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Are you an explainer or an explorer?



Little kids ask a lot of questions in a single day. By the time we become adults, we ask very few questions. Most of the reason for that is that we have been taught that answers get us A’s. Answers prove we are smart. Answers make us feel certainty, and certainty builds confidence. There is no issue with any of those facts as long as there is balance. If you are primarily an explainer, then you find yourself focused primarily on telling. Telling the story. Telling the answer. Knowing and sharing information. Often that is the best strategy.
But being an explorer is equally as important. Explorers ask good questions. Explorers focus on understanding first. Explorers are sincerely interested in what others have to say. Explorers are open and reflective. Being either an explorer or an explainer all of the time is annoying. Balancing the two is critical to building credibility and understanding. Being balanced also helps you keep more friends. The idea of being both is hard for some people. It’s seems that creating an appropriate level of both is challenging. Here are some ways to that:


1. Ask some friends to give you an idea of which side of the equation you seem to be on. An Explorer (asking great questions and being sincerely interested) or an Explainer (telling the facts, teaching the concepts, building a story).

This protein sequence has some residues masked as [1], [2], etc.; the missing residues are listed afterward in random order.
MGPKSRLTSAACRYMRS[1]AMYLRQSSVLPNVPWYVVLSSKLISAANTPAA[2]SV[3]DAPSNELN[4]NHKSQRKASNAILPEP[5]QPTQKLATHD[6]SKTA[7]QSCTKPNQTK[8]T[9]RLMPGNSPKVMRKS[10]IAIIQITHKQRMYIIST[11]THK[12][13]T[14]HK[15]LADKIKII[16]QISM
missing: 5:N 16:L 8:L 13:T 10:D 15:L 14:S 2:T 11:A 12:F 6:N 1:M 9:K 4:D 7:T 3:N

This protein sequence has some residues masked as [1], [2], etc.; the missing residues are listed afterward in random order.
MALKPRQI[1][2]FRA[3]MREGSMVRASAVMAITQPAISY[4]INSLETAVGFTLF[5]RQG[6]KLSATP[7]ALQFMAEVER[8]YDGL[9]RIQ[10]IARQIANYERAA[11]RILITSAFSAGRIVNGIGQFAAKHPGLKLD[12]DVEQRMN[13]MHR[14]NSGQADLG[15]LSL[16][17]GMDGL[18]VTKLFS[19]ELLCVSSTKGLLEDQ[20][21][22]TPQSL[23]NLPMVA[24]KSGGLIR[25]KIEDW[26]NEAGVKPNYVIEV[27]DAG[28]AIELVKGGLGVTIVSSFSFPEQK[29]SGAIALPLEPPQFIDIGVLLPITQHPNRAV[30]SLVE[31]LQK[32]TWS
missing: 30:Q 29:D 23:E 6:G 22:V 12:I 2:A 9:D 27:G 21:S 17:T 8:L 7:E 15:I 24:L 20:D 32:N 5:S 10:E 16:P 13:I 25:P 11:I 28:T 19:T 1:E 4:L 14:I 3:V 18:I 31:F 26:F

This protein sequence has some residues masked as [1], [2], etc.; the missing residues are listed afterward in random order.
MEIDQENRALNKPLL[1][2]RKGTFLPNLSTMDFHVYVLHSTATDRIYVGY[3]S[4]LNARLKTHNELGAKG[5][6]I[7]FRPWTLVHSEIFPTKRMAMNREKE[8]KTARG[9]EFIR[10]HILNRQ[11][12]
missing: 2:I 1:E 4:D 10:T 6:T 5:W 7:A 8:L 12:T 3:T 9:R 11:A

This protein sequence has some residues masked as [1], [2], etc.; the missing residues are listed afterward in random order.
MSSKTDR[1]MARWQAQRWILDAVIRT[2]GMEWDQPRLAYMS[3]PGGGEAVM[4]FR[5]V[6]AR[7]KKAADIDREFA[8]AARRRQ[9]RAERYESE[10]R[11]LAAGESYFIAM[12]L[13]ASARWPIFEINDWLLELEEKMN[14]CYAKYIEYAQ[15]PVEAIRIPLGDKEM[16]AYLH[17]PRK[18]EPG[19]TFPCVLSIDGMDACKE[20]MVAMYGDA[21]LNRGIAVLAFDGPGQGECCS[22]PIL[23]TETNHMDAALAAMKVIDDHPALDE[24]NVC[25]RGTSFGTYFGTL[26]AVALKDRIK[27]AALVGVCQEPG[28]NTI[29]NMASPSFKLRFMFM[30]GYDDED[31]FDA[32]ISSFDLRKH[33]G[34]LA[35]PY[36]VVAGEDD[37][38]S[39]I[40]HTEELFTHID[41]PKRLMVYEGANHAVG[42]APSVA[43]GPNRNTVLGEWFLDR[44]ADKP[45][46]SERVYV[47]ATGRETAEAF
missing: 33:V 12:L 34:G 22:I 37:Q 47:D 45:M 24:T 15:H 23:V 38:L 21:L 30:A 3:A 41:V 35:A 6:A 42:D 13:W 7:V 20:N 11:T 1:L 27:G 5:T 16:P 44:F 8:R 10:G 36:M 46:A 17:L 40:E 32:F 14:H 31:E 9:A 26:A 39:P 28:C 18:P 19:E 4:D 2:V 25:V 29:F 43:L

2. Begin developing the side you prefer less. If you are more of an Explainer than an Explorer, then ask questions. Pause before you jump in. Focus on understanding and clarity.
3. Whichever side you fall on most, learn to listen intentionally. Intentional listeners are totally focused on the other person instead of getting ahead or forming answers in advance.
4. Consider all perspectives. Be sensitive to how others receive what you are asking or sharing.
5. Ask questions that matter; not just questions for questions’ sake. Hyper-askers are annoying.
6. Practice and get feedback.

Introducing Quintessence Leadership

Focus on the things that will transform YOU and your organization.

Years ago I was approached by an organization that wanted to do things differently. They asked me if I believed there was a way to make the development of leaders more predictable.

"Is there a verifiable way to help leaders perform better?"

I believed then, and I have PROVEN since, that yes, there is. It is Quintessence Leadership.

Learn more about Quintessence Leadership
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